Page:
By L.A. Little of Technical Analysis Today
After looking at
Marshall & Ilsley's
Monday and the effect it had on the stock price, I'd like to turn to another regional banking concern,
FBR Capital Markets
, which also recently priced a secondary.
Almost 13 million shares of FBR Capital were priced at $6. The chart of FBCM is positive, contrary to the chart of Marshall & Ilsley. Why is that?
Long-Term Trend Positive
Looking at the longer-term chart first, the break of the downtrend line was an obvious and positive technical development for FBR Capital. It is noteworthy since prior to that FBCM had continually traded lower since its initial public offering in June 2007 until May 2009. Once the trend line broke, volume expanded and prices subsequently worked higher. This monthly picture is much more constructive than the analysis Monday of
The other longer-term developments are positive as well. In particular, there is an ascending triangle formation with the horizontal resistance line at the June 2009 swing high and again at the September 2008 swing high. Why is this positive?
In my work, it is always a positive when previous resistance points are attacked with volume. That is what we see on this long-term chart. Because this is a monthly view, it could take a few months to break those swing highs that now serve as resistance, but it is an undeniable long-term positive.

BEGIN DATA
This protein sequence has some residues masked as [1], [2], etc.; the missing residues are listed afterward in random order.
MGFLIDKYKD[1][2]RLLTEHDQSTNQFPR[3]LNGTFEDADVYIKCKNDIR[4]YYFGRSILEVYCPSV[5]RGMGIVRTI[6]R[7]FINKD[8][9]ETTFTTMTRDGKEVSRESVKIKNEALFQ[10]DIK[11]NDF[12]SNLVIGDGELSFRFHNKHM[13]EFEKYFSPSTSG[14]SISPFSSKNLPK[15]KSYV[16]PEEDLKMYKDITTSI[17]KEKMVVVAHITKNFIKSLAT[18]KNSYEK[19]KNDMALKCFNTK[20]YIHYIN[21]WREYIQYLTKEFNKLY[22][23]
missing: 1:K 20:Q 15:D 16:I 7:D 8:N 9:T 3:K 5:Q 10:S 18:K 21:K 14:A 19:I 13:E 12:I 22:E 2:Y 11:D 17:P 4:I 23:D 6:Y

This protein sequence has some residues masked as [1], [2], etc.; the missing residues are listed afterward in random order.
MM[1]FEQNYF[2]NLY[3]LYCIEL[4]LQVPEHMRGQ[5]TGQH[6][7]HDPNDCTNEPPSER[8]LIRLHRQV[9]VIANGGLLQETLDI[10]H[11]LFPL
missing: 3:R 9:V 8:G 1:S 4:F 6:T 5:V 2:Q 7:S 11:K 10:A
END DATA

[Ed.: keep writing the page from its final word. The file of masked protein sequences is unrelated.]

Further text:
The Short-Term Take
Pushing down to the daily view, we can see some short-term hesitation in the upward progression of the stock price as a result of the secondary. After peaking at $7.25, the price came down hard once the secondary news made the rounds. That created the large gap down to the sub-$6 range. The gap back up occurred once the pricing was announced. Clearly, the market was relieved at the $6 price tag.
Viewed in a slightly longer-term context, we can see a reasonably well-defined channel that has developed on FBCM. The top of the channel is roughly $4.50 to $7.25 as shown below.
From a trading perspective, FBR Capital is positive. I would want to be trading from the long side -- although not at the current prices. At $6.30, the risk/reward equation doesn't add up. Something closer to $4.50 to $5 would create an excellent long-side trade (just watch that volume doesn't expand on the way down), or a breakout over $7.25 (in which volume expands) also would be a favorable setup.
Unlike Marshall & Ilsley, FBCM's secondary was well-received and seen as a positive. How do you know? The market tells you so in the way it trades.
The only problem with FBCM and the majority of the regional banking concerns is harbored in the weakness that is quite evident in the regional bank sector. You see, so far, we have viewed three banking stocks in isolation --
, Marshall & Ilsley and FBR Capital. But stocks don't trade in isolation. To increase your odds as an investor and trader, you need to broaden your perspective to include the sector that the stock trades in.
A chart of the
Regional Bank HOLDRs
exchange-traded fund clearly shows that an uptrend is in place, but that uptrend is suspect. What do I mean by that? Well, we'll tackle that thought Wednesday.
Until next time, keep trading the charts!
L.A. Little is an author, professional trader and money manager who writes daily on
, a free educational site for traders and investors. He has been featured in Stocks & Commodities magazine and is the author of